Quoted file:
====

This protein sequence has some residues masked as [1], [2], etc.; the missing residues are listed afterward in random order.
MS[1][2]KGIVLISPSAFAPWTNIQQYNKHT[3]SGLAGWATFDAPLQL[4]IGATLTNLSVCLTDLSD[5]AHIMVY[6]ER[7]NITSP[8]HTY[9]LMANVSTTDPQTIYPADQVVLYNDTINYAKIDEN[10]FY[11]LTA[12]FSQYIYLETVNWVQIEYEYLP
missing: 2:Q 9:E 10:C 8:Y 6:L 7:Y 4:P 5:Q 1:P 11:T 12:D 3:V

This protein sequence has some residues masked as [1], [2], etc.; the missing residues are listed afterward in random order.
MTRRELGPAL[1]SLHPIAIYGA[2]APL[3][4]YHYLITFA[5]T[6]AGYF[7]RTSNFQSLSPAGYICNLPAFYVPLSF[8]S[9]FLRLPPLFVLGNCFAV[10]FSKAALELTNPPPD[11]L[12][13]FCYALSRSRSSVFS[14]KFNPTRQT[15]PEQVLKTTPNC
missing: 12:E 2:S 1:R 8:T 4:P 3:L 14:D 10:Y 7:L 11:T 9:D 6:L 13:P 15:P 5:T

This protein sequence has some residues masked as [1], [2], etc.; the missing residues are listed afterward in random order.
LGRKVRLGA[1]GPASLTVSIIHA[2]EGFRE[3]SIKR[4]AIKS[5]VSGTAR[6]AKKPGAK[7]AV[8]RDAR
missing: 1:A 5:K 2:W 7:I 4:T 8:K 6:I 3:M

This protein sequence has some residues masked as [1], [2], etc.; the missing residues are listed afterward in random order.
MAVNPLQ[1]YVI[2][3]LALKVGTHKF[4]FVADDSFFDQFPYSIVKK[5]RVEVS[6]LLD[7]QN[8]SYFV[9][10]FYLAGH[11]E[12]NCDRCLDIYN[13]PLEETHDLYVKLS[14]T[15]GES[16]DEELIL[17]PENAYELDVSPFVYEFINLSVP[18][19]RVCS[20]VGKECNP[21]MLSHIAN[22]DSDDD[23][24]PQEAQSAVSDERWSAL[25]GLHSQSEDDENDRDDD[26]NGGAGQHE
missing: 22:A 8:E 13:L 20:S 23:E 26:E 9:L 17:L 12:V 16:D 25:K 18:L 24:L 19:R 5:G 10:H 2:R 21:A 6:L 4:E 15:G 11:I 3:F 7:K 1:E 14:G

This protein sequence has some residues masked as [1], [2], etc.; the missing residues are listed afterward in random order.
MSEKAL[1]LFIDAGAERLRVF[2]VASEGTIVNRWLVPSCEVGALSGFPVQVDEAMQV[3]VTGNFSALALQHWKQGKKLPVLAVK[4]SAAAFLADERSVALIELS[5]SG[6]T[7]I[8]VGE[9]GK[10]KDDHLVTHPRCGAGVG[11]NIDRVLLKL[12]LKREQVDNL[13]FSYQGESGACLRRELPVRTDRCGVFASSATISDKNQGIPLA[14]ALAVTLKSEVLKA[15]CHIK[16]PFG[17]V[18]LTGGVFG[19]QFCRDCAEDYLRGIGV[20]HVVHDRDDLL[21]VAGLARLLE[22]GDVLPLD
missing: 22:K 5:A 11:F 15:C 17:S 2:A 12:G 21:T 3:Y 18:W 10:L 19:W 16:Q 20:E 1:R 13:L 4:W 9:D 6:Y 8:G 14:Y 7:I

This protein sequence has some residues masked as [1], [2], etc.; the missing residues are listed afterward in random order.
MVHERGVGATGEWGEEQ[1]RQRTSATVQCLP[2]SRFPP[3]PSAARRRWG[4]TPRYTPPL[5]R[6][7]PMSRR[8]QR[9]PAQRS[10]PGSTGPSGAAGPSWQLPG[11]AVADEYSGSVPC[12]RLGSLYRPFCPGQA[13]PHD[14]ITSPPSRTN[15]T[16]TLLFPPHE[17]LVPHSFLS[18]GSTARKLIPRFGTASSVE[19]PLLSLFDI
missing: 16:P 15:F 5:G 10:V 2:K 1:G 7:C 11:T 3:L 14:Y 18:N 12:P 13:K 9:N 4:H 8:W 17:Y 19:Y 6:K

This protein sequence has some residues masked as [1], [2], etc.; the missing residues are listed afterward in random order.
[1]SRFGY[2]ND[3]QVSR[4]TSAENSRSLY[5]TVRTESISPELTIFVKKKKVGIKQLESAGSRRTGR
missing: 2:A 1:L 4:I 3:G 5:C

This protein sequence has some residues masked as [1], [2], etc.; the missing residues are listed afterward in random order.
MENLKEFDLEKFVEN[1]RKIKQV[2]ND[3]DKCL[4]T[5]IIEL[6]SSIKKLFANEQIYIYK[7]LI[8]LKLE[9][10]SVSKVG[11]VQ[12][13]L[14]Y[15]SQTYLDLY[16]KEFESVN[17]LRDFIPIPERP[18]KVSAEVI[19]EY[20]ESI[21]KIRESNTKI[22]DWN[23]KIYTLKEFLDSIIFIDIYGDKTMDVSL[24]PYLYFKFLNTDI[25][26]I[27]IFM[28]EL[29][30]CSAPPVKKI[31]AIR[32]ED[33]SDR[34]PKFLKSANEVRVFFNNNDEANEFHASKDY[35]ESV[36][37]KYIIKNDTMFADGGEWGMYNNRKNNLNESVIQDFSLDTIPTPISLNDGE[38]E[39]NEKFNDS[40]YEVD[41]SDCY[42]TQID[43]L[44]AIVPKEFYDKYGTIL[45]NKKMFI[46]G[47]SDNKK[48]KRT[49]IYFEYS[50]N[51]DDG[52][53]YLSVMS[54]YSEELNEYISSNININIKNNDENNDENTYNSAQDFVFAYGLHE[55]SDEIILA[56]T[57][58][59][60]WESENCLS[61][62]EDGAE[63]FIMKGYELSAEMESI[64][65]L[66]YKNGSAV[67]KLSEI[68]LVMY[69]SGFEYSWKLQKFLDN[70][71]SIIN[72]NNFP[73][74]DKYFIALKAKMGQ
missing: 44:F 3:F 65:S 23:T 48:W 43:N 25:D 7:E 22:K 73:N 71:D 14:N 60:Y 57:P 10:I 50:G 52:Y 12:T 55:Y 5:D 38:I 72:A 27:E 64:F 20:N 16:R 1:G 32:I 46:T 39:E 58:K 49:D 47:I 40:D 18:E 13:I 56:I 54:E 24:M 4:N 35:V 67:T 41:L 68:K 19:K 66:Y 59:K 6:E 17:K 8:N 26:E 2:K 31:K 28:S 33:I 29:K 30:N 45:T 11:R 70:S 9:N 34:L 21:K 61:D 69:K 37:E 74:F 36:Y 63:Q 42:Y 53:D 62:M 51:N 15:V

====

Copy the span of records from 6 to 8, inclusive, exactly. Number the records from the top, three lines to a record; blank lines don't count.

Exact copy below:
This protein sequence has some residues masked as [1], [2], etc.; the missing residues are listed afterward in random order.
MVHERGVGATGEWGEEQ[1]RQRTSATVQCLP[2]SRFPP[3]PSAARRRWG[4]TPRYTPPL[5]R[6][7]PMSRR[8]QR[9]PAQRS[10]PGSTGPSGAAGPSWQLPG[11]AVADEYSGSVPC[12]RLGSLYRPFCPGQA[13]PHD[14]ITSPPSRTN[15]T[16]TLLFPPHE[17]LVPHSFLS[18]GSTARKLIPRFGTASSVE[19]PLLSLFDI
missing: 16:P 15:F 5:G 10:V 2:K 1:G 7:C 11:T 3:L 14:Y 18:N 12:P 13:K 9:N 4:H 8:W 17:Y 19:Y 6:K

This protein sequence has some residues masked as [1], [2], etc.; the missing residues are listed afterward in random order.
[1]SRFGY[2]ND[3]QVSR[4]TSAENSRSLY[5]TVRTESISPELTIFVKKKKVGIKQLESAGSRRTGR
missing: 2:A 1:L 4:I 3:G 5:C

This protein sequence has some residues masked as [1], [2], etc.; the missing residues are listed afterward in random order.
MENLKEFDLEKFVEN[1]RKIKQV[2]ND[3]DKCL[4]T[5]IIEL[6]SSIKKLFANEQIYIYK[7]LI[8]LKLE[9][10]SVSKVG[11]VQ[12][13]L[14]Y[15]SQTYLDLY[16]KEFESVN[17]LRDFIPIPERP[18]KVSAEVI[19]EY[20]ESI[21]KIRESNTKI[22]DWN[23]KIYTLKEFLDSIIFIDIYGDKTMDVSL[24]PYLYFKFLNTDI[25][26]I[27]IFM[28]EL[29][30]CSAPPVKKI[31]AIR[32]ED[33]SDR[34]PKFLKSANEVRVFFNNNDEANEFHASKDY[35]ESV[36][37]KYIIKNDTMFADGGEWGMYNNRKNNLNESVIQDFSLDTIPTPISLNDGE[38]E[39]NEKFNDS[40]YEVD[41]SDCY[42]TQID[43]L[44]AIVPKEFYDKYGTIL[45]NKKMFI[46]G[47]SDNKK[48]KRT[49]IYFEYS[50]N[51]DDG[52][53]YLSVMS[54]YSEELNEYISSNININIKNNDENNDENTYNSAQDFVFAYGLHE[55]SDEIILA[56]T[57][58][59][60]WESENCLS[61][62]EDGAE[63]FIMKGYELSAEMESI[64][65]L[66]YKNGSAV[67]KLSEI[68]LVMY[69]SGFEYSWKLQKFLDN[70][71]SIIN[72]NNFP[73][74]DKYFIALKAKMGQ
missing: 44:F 3:F 65:S 23:T 48:W 43:N 25:D 7:E 22:K 73:N 71:D 14:N 60:Y 57:P 10:I 50:G 52:Y 12:T 55:Y 5:D 38:I 72:A 27:E 64:F 20:N 16:R 1:G 32:I 46:T 39:E 58:K 49:D 47:I 40:D 18:E 13:I 56:I 54:E 24:M 4:N 35:V 67:T 41:L 68:K 19:K 66:Y 59:K 6:E 17:K 8:N 26:E 2:K 31:K 28:S 33:I 29:K 30:N 45:T 11:R 70:S 9:N 34:L 21:K 61:D 69:K 37:E 74:F 36:Y 63:Q 42:Y 53:D 62:M 51:N 15:V